USAID’s Resilient, Inclusive & Sustainable Environments (RISE) Challenge 2020
Deadline: August 5, 2020
Applications are open for the USAID’s Resilient, Inclusive, & Sustainable Environments (RISE) Challenge 2020. The Challenge aims to identify and fund the innovative application of promising or proven interventions that prevent and respond to gender-based violence across programs that address the access, use, control, and management of natural resource.
About the Challenge
Responding to GBV can provide opportunities for both enhanced environmental action and women’s empowerment, but tackling one issue without addressing the other is unlikely to succeed. USAID’s RISE Challenge aims to identify and implement interventions to reduce GBV in environmental programming.
This challenge aims to fund organizations to innovatively adapt and implement promising or proven practices that have been used to effectively prevent and respond to GBV in other sectors to environmental programming. The challenge will draw insights from other development and humanitarian sectors that have proven or promising practices to address GBV. It incentivizes partnerships between environmental organizations, local communities, indigenous peoples organizations, and gender and GBV experts who can help bridge knowledge gaps and work to build an evidence base of effective GBV interventions.
They also aim to celebrate and spur a broad range of interventions that are sustainable and integrable into USAID and partners’ environmental programming and investments.
- For winners of this challenge, USAID will feature their interventions, facilitate access to funding and networking opportunities, and provide technical assistance to support the proposed activity in achieving measurable results and impact.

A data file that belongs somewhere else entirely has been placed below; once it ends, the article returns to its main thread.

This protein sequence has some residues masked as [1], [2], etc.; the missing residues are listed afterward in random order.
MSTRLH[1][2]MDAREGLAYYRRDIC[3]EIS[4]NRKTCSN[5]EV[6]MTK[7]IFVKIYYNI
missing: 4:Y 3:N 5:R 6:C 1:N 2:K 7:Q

- USAID will award up to three Fixed Amount Awards (FAA) between $100,000 and $300,000, subject to the availability of funding. Each FAA will be funded based on milestones and an implementation plan that are mutually agreed upon. Grant-funded activities must be completed within one to two years.
- RISE is open to all organizations regardless of type (e.g. NGO; for profit; not-for-profit; national, regional, community and indigenous peoples organizations; universities; foundations; faith-based organizations; women-owned/women-led enterprises).
- All organizations regardless of size are eligible to apply.
- Applicants must demonstrate a partnership model that leverages the capacity, expertise, and existing relationships across relevant environmental sector organizations, gender and GBV organizations, indigenous peoples organizations, relevant experts, and local communities for the geography and sector of interest. Partnerships with research, academic, or evaluation organizations with the capacity to support evidence collection are also highly encouraged. The RISE Challenge requires supporting documentation to verify partnerships.
- All applicants must use the funds to implement interventions in geographies where USAID is currently operational. Applicants must either already have a presence in that country or must have a local partner.
- All applicants need to describe a clear and actionable plan for Monitoring, Evaluation, and Learning that articulates how the applicant will test hypotheses, generate evidence, and use learning to adapt programming, which will feed into the evidence base that USAID is creating.
- Applicants should present interventions that address the objectives of the Program Statement.
- Applicants must submit their entries in English.
- Problem statement, project description, and hypothesis: Applicants will be judged on their articulation of the problem and how the intervention will address the problem through the prevention or response to GBV in environmental programming.
- Contextual awareness, human-centered, and sensitivity: Applicants should describe and demonstrate an awareness of the local context in which their intervention operates, how they intend to meet their target population where they are at, and the measures in place to protect and collect sensitive information.
- Partnership plan and organizational capacity: Applicants will be judged on the degree to which their partnership model demonstrates the ability to leverage the diversity of expertise required for successfully implementing interventions that address the intersection of GBV and the environment.
- Monitoring, Evaluation, and Learning (MEL): Given the nascency of the evidence base at this nexus, applicants will be judged on how their proposal will advance the international community’s understanding of challenges and potential interventions at the intersection of GBV and environmental programming.
- Pathway to integration: Applicants should demonstrate a plan for understanding how this intervention can be applied in new contexts beyond the initial application.
The documents required for your application can be found here.
For more information, visit RISE Challenge.